December 20, 2014

Senate candidates spar over attack ads

The first U.S. Senate debate in Wisconsin’s four-way Republican primary mirrored much of the back-and-forth on the airwaves between three of the candidates.

In the debate broadcast by WTAQ, Assembly Speaker Jeff Fitzgerald emphasized being instrumental in eliminating a $3.6 billion state budget deficit without raising taxes. Eric Hovde touted his strong private sector business building and strong conservative roots with a father who served in the Reagan administration. Mark Neumann mentioned his time in the U.S. House in the 90s that saw budget surpluses and a Congressional voting record ranked very high among conservative groups. Tommy Thompson talked of his time as governor when he cut income taxes and “eliminated welfare.”

A good chunk of time was spent fighting over who is running the most misleading ads about opponents. Thompson said Hovde was the “first” to go negative. “I have not touched one negative ad,” responded the political newcomer saying he has been on the receiving end of a Thompson attack. Hovde added he and Thompson were targeted by the group Club for Growth, Neumann’s campaign, and the camp of Democratic candidate Tammy Baldwin.  Neumann pointed to Hovde’s “mud ad” as mud-slinging against himself and Thompson.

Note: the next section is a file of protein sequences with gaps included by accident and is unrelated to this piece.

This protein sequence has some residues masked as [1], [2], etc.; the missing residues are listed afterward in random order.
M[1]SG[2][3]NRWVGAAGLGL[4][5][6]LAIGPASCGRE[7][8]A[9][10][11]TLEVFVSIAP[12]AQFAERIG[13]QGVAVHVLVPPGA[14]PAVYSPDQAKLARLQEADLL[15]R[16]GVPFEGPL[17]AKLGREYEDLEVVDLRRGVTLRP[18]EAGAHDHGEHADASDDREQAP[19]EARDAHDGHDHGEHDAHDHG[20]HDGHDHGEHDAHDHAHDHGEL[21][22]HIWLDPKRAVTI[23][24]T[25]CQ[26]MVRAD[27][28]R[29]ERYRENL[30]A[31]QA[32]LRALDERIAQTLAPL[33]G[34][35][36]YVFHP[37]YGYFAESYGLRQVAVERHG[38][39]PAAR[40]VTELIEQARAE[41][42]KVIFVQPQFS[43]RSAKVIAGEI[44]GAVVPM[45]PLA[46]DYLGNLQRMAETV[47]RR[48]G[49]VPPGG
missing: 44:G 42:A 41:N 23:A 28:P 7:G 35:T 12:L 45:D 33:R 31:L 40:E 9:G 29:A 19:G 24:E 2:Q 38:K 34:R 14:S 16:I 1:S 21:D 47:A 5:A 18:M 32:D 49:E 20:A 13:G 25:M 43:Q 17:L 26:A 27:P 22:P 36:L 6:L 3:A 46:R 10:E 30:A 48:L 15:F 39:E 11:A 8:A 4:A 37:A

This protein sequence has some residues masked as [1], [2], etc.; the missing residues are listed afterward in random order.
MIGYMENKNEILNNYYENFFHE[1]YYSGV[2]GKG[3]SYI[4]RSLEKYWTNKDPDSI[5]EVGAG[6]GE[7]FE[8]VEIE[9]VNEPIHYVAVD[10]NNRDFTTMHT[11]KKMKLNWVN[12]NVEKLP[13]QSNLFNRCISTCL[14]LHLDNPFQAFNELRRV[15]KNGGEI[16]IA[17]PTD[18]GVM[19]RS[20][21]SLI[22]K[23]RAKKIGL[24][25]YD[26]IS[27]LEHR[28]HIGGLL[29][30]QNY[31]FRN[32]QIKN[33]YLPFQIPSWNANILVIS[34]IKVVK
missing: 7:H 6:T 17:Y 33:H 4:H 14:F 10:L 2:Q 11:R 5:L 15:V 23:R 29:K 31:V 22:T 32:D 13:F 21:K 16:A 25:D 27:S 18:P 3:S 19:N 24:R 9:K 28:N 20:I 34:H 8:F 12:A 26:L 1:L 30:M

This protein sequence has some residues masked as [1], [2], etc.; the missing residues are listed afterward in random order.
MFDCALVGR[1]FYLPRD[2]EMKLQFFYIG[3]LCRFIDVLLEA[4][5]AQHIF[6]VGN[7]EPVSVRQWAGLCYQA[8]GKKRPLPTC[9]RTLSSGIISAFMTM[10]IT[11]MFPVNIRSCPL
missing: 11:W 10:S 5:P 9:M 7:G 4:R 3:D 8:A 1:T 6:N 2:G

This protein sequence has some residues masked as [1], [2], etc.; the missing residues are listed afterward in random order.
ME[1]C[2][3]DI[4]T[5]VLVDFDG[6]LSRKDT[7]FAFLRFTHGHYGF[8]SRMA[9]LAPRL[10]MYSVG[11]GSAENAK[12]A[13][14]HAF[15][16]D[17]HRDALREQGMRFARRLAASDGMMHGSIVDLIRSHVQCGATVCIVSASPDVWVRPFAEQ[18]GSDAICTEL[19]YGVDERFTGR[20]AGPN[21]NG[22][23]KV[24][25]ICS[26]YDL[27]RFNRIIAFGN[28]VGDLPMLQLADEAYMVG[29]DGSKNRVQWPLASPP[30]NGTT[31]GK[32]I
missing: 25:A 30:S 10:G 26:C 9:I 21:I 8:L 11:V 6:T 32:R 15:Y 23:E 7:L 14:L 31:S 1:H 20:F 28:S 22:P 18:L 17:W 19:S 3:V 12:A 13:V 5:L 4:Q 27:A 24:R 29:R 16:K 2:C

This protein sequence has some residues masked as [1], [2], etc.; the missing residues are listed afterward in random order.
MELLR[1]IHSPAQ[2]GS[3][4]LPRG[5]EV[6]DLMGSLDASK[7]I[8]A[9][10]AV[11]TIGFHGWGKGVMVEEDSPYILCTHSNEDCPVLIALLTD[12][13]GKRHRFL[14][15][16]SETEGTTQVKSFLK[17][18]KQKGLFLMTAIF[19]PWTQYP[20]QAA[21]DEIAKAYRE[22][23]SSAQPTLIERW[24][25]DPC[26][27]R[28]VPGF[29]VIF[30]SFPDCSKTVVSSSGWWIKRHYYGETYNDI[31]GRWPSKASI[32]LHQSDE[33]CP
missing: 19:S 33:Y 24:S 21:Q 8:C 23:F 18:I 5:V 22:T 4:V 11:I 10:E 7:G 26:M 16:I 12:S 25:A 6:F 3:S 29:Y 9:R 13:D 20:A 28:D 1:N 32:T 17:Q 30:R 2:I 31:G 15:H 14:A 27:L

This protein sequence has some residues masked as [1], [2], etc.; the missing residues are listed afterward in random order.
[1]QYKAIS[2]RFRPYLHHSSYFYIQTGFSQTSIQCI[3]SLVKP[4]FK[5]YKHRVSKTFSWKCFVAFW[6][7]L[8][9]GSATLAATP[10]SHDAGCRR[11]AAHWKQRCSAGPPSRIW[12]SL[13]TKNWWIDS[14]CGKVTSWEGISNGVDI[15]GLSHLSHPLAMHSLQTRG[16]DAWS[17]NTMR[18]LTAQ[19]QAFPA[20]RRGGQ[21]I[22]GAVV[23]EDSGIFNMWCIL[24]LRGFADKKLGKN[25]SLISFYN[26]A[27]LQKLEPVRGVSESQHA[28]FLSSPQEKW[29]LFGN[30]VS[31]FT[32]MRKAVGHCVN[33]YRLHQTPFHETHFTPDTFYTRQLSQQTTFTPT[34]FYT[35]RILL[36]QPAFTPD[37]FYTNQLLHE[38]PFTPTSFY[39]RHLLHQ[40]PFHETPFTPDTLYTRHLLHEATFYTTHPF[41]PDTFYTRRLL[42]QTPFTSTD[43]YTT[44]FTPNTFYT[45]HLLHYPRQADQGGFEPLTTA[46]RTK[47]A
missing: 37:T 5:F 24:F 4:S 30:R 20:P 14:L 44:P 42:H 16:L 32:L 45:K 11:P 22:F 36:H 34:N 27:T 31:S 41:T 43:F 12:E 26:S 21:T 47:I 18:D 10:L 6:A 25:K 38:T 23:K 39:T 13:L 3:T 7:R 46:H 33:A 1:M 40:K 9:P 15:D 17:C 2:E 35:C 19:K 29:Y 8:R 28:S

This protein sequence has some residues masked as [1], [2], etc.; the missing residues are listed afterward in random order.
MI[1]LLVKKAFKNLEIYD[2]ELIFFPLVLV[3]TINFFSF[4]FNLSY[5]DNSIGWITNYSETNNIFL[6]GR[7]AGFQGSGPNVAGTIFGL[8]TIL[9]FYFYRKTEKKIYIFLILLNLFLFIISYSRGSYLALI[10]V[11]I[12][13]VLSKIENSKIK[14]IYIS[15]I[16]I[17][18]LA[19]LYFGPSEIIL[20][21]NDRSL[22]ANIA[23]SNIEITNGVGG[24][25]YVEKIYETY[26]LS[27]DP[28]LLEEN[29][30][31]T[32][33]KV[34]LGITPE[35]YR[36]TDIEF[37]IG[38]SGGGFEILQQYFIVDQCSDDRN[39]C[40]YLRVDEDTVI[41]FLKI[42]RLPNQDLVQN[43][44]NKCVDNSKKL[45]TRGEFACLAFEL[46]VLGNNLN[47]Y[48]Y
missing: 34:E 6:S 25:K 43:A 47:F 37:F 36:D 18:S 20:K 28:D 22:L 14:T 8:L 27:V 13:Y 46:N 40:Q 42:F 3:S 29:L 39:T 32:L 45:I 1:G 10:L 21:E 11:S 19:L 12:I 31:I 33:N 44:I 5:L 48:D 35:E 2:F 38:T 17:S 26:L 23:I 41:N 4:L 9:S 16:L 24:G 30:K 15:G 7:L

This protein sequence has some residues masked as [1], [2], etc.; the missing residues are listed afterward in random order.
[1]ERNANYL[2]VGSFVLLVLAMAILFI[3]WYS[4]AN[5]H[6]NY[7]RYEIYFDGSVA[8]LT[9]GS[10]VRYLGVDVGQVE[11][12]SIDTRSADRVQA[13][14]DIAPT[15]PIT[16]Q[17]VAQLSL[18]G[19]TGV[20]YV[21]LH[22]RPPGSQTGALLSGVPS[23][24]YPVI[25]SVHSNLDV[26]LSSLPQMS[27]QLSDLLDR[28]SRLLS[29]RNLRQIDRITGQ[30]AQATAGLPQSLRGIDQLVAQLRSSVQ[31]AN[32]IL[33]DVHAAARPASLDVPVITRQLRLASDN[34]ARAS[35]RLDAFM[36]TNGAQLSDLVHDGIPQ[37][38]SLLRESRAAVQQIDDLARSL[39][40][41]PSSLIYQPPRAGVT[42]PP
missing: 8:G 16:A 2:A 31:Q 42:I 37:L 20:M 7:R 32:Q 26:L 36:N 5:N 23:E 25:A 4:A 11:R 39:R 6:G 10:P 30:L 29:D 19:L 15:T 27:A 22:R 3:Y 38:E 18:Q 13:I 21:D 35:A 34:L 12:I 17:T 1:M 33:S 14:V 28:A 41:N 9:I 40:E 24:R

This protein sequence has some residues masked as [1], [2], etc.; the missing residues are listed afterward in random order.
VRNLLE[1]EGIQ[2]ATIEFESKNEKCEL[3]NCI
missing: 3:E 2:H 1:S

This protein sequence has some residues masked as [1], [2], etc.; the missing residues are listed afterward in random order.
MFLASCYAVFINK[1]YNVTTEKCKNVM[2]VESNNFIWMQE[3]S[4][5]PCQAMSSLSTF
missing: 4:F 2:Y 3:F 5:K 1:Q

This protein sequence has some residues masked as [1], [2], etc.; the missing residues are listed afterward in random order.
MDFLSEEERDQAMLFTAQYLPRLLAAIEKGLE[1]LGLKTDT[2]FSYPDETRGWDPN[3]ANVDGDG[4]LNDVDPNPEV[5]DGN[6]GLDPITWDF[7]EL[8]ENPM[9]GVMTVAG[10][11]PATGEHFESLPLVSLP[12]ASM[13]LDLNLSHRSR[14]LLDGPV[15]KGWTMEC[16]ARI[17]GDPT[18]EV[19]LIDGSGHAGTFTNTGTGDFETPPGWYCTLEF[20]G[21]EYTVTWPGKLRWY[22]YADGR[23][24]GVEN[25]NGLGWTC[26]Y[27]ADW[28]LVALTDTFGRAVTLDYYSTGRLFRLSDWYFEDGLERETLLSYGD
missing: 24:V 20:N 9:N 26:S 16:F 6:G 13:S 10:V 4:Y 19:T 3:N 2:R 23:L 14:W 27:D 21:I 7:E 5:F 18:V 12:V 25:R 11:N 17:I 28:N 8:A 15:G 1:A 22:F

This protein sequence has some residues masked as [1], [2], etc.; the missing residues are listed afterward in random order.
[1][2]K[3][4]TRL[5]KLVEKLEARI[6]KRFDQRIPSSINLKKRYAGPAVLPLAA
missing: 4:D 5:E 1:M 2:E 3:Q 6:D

On policy issues, Hovde targeted Thompson for recent comments made to Wisconsin Eye the former governor supposedly made. Hovde claimed that Thompson said Social Security is not a problem. Hovde said the entitlement program is “already hemorrhaging money,” a claim Thompson rebuked.

When accused by Hovde of being a “career candidate,” Neumann, a real estate developer, mentioned his friends in the home-building industry who didn’t get government bail outs, a jab at Hovde’s background as a hedge fund manager.

Fitzgerald said people are “fed up” with this kind of talk and said they should be focusing on the Democrat Baldwin.

AUDIO: Brian Moon reports (1:40)